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Judicial nominee asked about club
Just six months after quitting the all-male social club to which he belonged for 50 years, Sen. Edward M. Kennedy is questioning one of President Bush’s nominees to the federal bench about his membership in an all-male dining club.
“What is your reason for failing to resign from the club any earlier than February 2, 2006?” Mr. Kennedy demanded in writing of Oklahoma lawyer Jerome A. Holmes, nominated to the 10th U.S. Circuit Court of Appeals.
Documents provided to the Senate Judiciary Committee and obtained by The Washington Times show that Mr. Holmes belonged to the Men’s Dinner Club of Oklahoma City but quit after expressing interest in becoming a federal judge.
Mr. Holmes told the committee in writing that he never perceived the dining club to harbor any bias toward women but he resigned to clear up any appearances of impropriety.
“Its membership consisted of widely respected business, community and government leaders, including at least two judges of Oklahoma’s courts of last resort,” he explained to Mr. Kennedy. “I recognized in February 2006 that some might perceive the Men’s Dinner Club as being an improper organization of the kind discussed above. That was unacceptable to me.”
In January, Mr. Kennedy quit the Owl Club after The Washington Times revealed his continued membership in the fraternitylike organization for Harvard University’s select male students and alumni.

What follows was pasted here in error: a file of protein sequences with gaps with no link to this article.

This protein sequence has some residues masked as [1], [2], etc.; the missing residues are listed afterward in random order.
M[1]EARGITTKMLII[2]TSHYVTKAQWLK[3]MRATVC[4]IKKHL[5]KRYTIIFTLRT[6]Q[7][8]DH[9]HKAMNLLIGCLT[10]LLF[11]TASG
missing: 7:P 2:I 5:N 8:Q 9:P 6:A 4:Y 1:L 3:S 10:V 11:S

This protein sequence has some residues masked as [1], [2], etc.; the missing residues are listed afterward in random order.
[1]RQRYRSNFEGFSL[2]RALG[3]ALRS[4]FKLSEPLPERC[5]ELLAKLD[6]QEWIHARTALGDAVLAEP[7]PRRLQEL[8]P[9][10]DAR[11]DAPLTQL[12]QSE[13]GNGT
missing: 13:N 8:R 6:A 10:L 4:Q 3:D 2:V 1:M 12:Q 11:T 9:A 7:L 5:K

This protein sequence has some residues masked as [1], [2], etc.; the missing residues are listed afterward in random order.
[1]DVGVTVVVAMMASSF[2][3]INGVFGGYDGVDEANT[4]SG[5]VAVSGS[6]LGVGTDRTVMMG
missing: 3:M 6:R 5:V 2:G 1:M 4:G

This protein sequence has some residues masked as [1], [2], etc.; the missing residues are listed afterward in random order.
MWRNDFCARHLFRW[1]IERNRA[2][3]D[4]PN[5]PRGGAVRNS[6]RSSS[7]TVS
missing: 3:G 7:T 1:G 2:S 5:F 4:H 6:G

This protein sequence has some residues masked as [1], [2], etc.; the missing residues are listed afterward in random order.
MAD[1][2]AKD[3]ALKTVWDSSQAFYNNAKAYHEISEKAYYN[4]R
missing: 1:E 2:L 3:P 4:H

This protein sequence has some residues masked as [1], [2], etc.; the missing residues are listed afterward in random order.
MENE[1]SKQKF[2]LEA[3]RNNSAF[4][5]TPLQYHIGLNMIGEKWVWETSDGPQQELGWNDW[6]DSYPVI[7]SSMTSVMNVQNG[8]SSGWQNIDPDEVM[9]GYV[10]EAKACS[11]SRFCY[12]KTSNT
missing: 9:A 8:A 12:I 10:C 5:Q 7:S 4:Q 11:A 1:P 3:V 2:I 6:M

Mr. Kennedy’s ties to the Owl Club came to light after he interrogated Supreme Court nominee Samuel A. Alito Jr. over his association with Concerned Alumni of Princeton, a group founded to combat campus liberalism at Princeton University.
Judge Alito’s affiliation “with an organization that fought the admission of women into Princeton calls into question his appreciation of the need for full equality in this country,” the Massachusetts Democrat said during the January hearings.
Mr. Kennedy’s Owl Club was booted off Harvard’s campus in 1984 for its refusal to allow women to join.
The senator also inquired about the racial sensitivities of Mr. Holmes, who is black.
“Is racism a negative influence in the [judicial] system?” Mr. Kennedy asked.
“Racism is evil,” replied Mr. Holmes. “Insofar as it exists in any societal system, it would be a negative influence.”
Mr. Kennedy also asked about Mr. Holmes’ chairmanship of his law firm’s diversity committee and whether that contradicted his publicly stated opposition to racial quotas.
Mr. Holmes said that he and his firm’s diversity committee are dedicated to “increasing the size of the pool of racial and ethnic minority students who will be situated by virtue of education and interest to apply to law school and thereby enter the ranks of the legal profession.”
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